India s a perfect example – until now it has not become homogenous, it still retains 100s of languages and dialects and and religions, the maddening mix of diversity.

Arvind Nigam

Oh! I liked that “panchayat raj on steroids” line. lol … Kudos @Srinidhi. With homogeneity I meant the ideal sense in that “every single human on internet” is also available on Facebook (homogeneous use of collaboration technology) but is a part of different community, different social circle, community, dialect everything. Sorry its my bad that I did not communicate this well earlier.

See India is not really a perfect example to follow when it comes to technology (internet 2.0/gov 2.0) and its effects. I mean you might be correct in the long term scenario when internet has truly penetrated in India. Just to give you some figures, see between “Modern India” & western world there is a basic level difference. The modern India represents the mass that uses the internet today and is only 0.05% of the total Indian population (Google on latest world bank data regarding internet penetration & population) whereas for America the online populace represents close to 85-86% of total population and hence better communication & homogeneity.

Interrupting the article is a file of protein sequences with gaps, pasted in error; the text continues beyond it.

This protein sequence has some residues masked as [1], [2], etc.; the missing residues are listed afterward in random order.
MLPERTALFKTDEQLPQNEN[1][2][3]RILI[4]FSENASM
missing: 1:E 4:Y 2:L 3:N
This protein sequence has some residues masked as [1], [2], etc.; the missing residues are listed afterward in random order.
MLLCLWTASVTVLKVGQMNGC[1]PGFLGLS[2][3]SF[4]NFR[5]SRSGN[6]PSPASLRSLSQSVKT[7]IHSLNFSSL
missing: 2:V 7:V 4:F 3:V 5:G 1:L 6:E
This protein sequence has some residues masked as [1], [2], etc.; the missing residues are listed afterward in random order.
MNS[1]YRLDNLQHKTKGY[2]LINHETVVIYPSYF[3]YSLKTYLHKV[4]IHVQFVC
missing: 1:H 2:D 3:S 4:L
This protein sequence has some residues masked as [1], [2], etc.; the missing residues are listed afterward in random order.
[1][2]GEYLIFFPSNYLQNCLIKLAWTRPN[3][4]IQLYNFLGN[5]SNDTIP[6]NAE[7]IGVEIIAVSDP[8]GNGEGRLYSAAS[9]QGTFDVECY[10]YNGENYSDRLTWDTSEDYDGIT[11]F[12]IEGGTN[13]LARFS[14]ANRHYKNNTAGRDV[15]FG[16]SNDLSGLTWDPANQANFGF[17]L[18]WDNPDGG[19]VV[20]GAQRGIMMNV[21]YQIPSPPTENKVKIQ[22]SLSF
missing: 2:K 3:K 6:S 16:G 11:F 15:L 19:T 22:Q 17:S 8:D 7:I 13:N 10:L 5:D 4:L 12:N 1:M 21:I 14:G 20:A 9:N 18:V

Having covered internet technology for India, Pakistan, South East Asia, and Korea for a last couple of years, I understand this part of the world quite well. At micro level there are many substantial social differences between these markets and those of the west. And bringing the two on same platform would be like comparing apples with oranges.

See I wrote this piece on Asia: http://www.pluggd.in/asia-is-like-new-zealand-of-internet-evaluation-297/ which talks about difference of evolution of Internet according to local dialects & exotic cultures of various countries.

Srinidhi Boray

Dont confuse the homogeneity that exists in the mechanistic technology is also the same in the social structures. Removing the barriers of intermediaries, does not make anything homogeneous. It is much abused term. In poly-centric schemes, inherently secularity is maintained. If this assumption is not correct, then I hazard that the dangerous attribution is typecast, stereotypes etc.

Rachel Happe

This is a great vision and I think it would be a step forward in engaging people in a person to person dialog. Despite some of the partisanship of late, I still believe in the U.S. we have more commonalities than differences in what we want from our society/government.

However, this is a huge challenge because there are 1) so many people 2) so many issues all at different levels of government 3) a lot of apathy 4) a lack of civic responsibility